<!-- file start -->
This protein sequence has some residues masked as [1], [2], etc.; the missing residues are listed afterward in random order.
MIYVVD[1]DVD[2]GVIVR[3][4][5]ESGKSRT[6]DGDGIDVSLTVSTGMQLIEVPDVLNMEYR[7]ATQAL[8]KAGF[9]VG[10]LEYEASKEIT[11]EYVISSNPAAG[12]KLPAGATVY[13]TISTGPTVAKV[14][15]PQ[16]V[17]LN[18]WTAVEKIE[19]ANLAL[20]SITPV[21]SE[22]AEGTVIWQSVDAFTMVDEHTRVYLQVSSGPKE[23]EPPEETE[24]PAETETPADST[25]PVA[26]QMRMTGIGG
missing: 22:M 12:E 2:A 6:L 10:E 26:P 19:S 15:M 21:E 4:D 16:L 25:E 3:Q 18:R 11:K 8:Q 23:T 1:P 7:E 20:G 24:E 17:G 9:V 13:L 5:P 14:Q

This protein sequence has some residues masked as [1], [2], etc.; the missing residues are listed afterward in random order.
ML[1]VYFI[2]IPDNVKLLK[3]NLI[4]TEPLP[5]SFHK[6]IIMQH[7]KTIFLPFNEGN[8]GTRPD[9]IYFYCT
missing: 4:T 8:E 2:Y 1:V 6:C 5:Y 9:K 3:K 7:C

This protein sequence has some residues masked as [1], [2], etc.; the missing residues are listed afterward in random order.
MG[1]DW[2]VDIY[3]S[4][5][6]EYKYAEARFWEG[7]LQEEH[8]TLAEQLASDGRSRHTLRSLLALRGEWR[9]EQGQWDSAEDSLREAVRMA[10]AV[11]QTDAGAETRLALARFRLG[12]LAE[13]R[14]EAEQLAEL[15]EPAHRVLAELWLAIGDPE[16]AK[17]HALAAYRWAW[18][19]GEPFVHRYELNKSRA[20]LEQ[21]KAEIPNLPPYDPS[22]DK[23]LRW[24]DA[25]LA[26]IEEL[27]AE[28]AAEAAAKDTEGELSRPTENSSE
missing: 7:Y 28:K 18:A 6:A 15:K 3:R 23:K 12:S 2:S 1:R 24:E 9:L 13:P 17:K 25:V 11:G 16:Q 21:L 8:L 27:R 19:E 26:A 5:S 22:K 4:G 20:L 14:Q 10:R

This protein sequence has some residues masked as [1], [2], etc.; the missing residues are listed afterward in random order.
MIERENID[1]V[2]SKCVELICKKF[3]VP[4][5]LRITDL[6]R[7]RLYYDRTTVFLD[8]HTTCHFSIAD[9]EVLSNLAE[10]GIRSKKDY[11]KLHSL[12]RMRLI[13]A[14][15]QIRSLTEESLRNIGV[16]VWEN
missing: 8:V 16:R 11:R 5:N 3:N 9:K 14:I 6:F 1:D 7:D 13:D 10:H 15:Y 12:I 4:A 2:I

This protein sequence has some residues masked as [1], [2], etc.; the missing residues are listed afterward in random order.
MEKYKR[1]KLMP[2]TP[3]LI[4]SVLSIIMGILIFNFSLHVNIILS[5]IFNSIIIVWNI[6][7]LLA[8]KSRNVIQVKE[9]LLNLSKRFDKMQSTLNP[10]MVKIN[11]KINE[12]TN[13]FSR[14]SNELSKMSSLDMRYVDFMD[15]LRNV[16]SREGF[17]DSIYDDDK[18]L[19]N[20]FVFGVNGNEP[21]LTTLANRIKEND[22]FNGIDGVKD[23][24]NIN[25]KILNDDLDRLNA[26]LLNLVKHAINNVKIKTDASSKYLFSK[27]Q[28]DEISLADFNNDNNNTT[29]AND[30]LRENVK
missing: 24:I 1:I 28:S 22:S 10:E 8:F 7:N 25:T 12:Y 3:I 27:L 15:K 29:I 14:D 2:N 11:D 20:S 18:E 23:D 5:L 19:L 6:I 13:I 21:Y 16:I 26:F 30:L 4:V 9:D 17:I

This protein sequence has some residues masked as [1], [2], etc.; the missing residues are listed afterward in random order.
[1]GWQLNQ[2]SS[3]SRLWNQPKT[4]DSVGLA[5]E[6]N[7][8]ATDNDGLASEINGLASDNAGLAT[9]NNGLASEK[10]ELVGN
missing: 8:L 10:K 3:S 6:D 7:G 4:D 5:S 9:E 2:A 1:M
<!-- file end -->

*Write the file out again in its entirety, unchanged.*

This protein sequence has some residues masked as [1], [2], etc.; the missing residues are listed afterward in random order.
MIYVVD[1]DVD[2]GVIVR[3][4][5]ESGKSRT[6]DGDGIDVSLTVSTGMQLIEVPDVLNMEYR[7]ATQAL[8]KAGF[9]VG[10]LEYEASKEIT[11]EYVISSNPAAG[12]KLPAGATVY[13]TISTGPTVAKV[14][15]PQ[16]V[17]LN[18]WTAVEKIE[19]ANLAL[20]SITPV[21]SE[22]AEGTVIWQSVDAFTMVDEHTRVYLQVSSGPKE[23]EPPEETE[24]PAETETPADST[25]PVA[26]QMRMTGIGG
missing: 22:M 12:E 2:A 6:L 10:E 26:P 19:S 15:M 21:E 4:D 16:L 25:E 3:Q 18:R 11:K 8:Q 23:T 1:P 7:E 20:G 24:E 17:G 9:V 13:L 5:P 14:Q

This protein sequence has some residues masked as [1], [2], etc.; the missing residues are listed afterward in random order.
ML[1]VYFI[2]IPDNVKLLK[3]NLI[4]TEPLP[5]SFHK[6]IIMQH[7]KTIFLPFNEGN[8]GTRPD[9]IYFYCT
missing: 4:T 8:E 2:Y 1:V 6:C 5:Y 9:K 3:K 7:C

This protein sequence has some residues masked as [1], [2], etc.; the missing residues are listed afterward in random order.
MG[1]DW[2]VDIY[3]S[4][5][6]EYKYAEARFWEG[7]LQEEH[8]TLAEQLASDGRSRHTLRSLLALRGEWR[9]EQGQWDSAEDSLREAVRMA[10]AV[11]QTDAGAETRLALARFRLG[12]LAE[13]R[14]EAEQLAEL[15]EPAHRVLAELWLAIGDPE[16]AK[17]HALAAYRWAW[18][19]GEPFVHRYELNKSRA[20]LEQ[21]KAEIPNLPPYDPS[22]DK[23]LRW[24]DA[25]LA[26]IEEL[27]AE[28]AAEAAAKDTEGELSRPTENSSE
missing: 7:Y 28:K 18:A 6:A 15:K 3:R 23:K 12:S 2:S 1:R 24:E 9:L 13:P 17:K 25:V 11:G 16:Q 21:L 8:L 27:R 19:E 26:A 5:S 22:K 4:G 20:L 14:Q 10:R

This protein sequence has some residues masked as [1], [2], etc.; the missing residues are listed afterward in random order.
MIERENID[1]V[2]SKCVELICKKF[3]VP[4][5]LRITDL[6]R[7]RLYYDRTTVFLD[8]HTTCHFSIAD[9]EVLSNLAE[10]GIRSKKDY[11]KLHSL[12]RMRLI[13]A[14][15]QIRSLTEESLRNIGV[16]VWEN
missing: 8:V 16:R 11:R 5:N 3:N 9:K 14:I 6:F 1:D 7:D 13:D 10:H 15:Y 12:I 4:A 2:I

This protein sequence has some residues masked as [1], [2], etc.; the missing residues are listed afterward in random order.
MEKYKR[1]KLMP[2]TP[3]LI[4]SVLSIIMGILIFNFSLHVNIILS[5]IFNSIIIVWNI[6][7]LLA[8]KSRNVIQVKE[9]LLNLSKRFDKMQSTLNP[10]MVKIN[11]KINE[12]TN[13]FSR[14]SNELSKMSSLDMRYVDFMD[15]LRNV[16]SREGF[17]DSIYDDDK[18]L[19]N[20]FVFGVNGNEP[21]LTTLANRIKEND[22]FNGIDGVKD[23][24]NIN[25]KILNDDLDRLNA[26]LLNLVKHAINNVKIKTDASSKYLFSK[27]Q[28]DEISLADFNNDNNNTT[29]AND[30]LRENVK
missing: 24:I 1:I 28:S 22:S 10:E 8:F 7:N 25:T 12:Y 3:I 27:L 15:K 29:I 14:D 2:N 11:D 20:S 18:E 23:D 5:L 19:L 6:I 13:I 21:Y 16:I 26:F 30:L 4:V 9:D 17:I

This protein sequence has some residues masked as [1], [2], etc.; the missing residues are listed afterward in random order.
[1]GWQLNQ[2]SS[3]SRLWNQPKT[4]DSVGLA[5]E[6]N[7][8]ATDNDGLASEINGLASDNAGLAT[9]NNGLASEK[10]ELVGN
missing: 8:L 10:K 3:S 6:D 7:G 4:D 5:S 9:E 2:A 1:M